In past weeks a Northeasterly fetch of moisture from the Gulf of Mexico has brought much needed rains to the south and southeast, where ripples / shortwaves in the southern jet stream have ejected northward every 3 to 4 days. At this time, the pattern continues with another round of rain this morning in southern areas of both Georgia and Alabama.
Since my last drought report on November 21 2012, some improvement was seen. The main areas to see improvement were in West Central Georgia where Exceptional [D-4] Drought was eliminated and Severe [D2] Drought and D4 pulled back in the vicinity of Athens, Georgia. While improvements where seen, the drought in Georgia remains persistent.
Here’s a graphic showing drought conditions in November 2012 on the left and current conditions on the right.
The Drought outlook for the Southeast region of the United States for January through March shows improvement. At this time I agree with this assessment based on time of year. Late fall through Winter is generally the wet season in the southeast and with lower temperatures combined with lower sun and shorter days, is a time for regeneration of soil moisture.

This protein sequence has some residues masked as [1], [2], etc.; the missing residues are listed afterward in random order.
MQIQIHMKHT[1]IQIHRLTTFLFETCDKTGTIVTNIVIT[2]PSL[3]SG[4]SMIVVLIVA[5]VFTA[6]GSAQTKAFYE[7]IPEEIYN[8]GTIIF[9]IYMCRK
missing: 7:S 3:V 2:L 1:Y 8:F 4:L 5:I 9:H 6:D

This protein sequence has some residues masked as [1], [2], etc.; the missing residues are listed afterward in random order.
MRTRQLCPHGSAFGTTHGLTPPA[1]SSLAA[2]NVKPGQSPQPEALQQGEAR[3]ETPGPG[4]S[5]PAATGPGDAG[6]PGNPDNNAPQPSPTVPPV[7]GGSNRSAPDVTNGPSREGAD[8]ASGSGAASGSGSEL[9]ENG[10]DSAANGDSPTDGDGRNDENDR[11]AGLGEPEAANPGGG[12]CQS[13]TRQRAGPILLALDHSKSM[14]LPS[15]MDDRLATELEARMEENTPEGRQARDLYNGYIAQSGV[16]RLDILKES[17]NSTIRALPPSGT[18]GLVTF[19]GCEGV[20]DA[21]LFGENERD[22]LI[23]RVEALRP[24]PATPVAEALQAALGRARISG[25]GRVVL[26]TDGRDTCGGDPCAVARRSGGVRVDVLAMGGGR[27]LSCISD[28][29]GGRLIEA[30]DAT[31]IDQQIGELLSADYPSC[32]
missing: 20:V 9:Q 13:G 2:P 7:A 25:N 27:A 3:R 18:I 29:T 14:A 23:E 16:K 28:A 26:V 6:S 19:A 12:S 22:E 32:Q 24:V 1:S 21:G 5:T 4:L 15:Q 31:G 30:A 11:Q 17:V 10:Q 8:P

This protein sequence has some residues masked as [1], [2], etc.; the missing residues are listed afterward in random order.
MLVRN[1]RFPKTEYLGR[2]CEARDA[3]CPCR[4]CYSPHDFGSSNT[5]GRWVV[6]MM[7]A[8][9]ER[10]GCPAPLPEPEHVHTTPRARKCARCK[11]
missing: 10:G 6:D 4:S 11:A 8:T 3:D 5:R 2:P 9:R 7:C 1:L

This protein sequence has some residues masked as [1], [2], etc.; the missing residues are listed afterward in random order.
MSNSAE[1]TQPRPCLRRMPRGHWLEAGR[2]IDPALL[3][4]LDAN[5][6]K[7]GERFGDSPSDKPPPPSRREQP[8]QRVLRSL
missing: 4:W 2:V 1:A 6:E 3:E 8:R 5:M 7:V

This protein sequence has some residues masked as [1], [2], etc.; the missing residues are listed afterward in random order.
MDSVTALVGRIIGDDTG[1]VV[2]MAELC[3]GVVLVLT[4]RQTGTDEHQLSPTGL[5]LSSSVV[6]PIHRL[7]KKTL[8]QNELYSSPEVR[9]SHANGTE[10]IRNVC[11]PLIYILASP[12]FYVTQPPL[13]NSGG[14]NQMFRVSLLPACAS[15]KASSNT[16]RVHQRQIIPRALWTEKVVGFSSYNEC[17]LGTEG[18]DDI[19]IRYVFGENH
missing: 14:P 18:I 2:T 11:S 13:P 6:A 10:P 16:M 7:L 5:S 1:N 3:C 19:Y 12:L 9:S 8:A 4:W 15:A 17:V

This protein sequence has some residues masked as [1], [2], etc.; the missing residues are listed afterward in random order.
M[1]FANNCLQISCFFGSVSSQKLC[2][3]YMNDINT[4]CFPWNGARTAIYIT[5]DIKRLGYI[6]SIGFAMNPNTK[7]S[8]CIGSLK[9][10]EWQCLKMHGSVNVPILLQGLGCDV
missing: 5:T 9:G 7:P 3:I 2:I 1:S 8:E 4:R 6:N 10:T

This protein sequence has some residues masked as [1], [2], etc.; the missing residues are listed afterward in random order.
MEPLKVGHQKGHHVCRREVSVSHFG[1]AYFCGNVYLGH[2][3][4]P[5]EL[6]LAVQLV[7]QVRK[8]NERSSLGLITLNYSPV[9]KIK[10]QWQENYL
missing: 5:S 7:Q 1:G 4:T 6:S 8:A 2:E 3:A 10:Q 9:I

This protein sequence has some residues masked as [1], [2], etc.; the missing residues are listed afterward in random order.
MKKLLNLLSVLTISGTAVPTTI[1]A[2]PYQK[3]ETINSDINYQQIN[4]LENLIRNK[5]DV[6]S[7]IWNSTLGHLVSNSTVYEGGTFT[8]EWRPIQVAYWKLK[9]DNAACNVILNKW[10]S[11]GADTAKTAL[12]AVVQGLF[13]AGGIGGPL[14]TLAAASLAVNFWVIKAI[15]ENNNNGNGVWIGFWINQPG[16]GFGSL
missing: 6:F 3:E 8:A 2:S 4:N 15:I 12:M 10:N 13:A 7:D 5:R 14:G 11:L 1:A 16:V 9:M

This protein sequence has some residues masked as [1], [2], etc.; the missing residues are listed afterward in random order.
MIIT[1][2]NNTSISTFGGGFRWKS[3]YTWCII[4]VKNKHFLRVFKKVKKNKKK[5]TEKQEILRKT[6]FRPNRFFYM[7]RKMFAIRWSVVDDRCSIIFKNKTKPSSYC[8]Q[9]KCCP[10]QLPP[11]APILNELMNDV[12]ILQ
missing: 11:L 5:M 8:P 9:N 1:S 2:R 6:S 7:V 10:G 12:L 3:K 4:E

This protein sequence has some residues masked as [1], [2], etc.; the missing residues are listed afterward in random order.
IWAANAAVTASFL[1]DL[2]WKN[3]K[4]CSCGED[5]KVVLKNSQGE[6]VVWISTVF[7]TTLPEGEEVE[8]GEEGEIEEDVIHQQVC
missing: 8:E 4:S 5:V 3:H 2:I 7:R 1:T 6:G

While the outlook is encouraging, the past year  many areas in Georgia ended with a deficit in rainfall. As of December 27 2012, Atlanta saw a deficit of 12.80 inches, Athens 9.73 inches, Columbus 11.48 inches and Macon 13.80 inches.
Here’s the current data showing how much rain is needed to end drought conditions across the United States in 3 months. *Note – The end of a drought is defined by a PHDI value of -0.5. Drought amelioration is achieved when a PHDI value of -2.0 is reached.
Temperatures and Precipitation outlooks for the next 6 through 14 days show probabilities of ‘both’ being ‘above average for the southeast US. You can see this HERE
My next Drought post will be in February but I will be Tweeting weekly updates so follow me there ..